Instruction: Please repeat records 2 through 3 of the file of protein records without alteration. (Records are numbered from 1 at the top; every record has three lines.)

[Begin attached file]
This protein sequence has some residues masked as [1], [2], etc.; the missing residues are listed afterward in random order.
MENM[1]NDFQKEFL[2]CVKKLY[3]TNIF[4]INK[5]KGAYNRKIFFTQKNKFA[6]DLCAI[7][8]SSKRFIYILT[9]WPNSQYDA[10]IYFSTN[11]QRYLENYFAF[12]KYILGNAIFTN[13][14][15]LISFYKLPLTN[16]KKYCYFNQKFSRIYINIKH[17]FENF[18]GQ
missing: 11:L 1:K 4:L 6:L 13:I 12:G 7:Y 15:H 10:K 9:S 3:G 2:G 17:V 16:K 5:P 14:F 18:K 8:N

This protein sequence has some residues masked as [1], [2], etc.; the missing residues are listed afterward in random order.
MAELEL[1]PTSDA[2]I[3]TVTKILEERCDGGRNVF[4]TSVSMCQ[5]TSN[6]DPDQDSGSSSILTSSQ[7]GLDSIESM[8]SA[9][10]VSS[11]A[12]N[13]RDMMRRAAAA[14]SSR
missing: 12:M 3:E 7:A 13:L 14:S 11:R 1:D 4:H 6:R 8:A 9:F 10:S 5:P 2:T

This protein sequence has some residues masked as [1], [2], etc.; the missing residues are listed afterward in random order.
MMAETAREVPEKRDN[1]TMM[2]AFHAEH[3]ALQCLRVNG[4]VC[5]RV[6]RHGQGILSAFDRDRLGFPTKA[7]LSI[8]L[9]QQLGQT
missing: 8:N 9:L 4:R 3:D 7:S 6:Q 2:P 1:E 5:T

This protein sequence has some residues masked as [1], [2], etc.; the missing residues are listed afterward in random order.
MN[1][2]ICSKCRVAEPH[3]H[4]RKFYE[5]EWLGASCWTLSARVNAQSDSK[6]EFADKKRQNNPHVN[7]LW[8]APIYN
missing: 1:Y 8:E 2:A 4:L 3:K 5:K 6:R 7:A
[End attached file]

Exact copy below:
This protein sequence has some residues masked as [1], [2], etc.; the missing residues are listed afterward in random order.
MAELEL[1]PTSDA[2]I[3]TVTKILEERCDGGRNVF[4]TSVSMCQ[5]TSN[6]DPDQDSGSSSILTSSQ[7]GLDSIESM[8]SA[9][10]VSS[11]A[12]N[13]RDMMRRAAAA[14]SSR
missing: 12:M 3:E 7:A 13:L 14:S 11:R 1:D 4:H 6:R 8:A 9:F 10:S 5:P 2:T

This protein sequence has some residues masked as [1], [2], etc.; the missing residues are listed afterward in random order.
MMAETAREVPEKRDN[1]TMM[2]AFHAEH[3]ALQCLRVNG[4]VC[5]RV[6]RHGQGILSAFDRDRLGFPTKA[7]LSI[8]L[9]QQLGQT
missing: 8:N 9:L 4:R 3:D 7:S 6:Q 2:P 1:E 5:T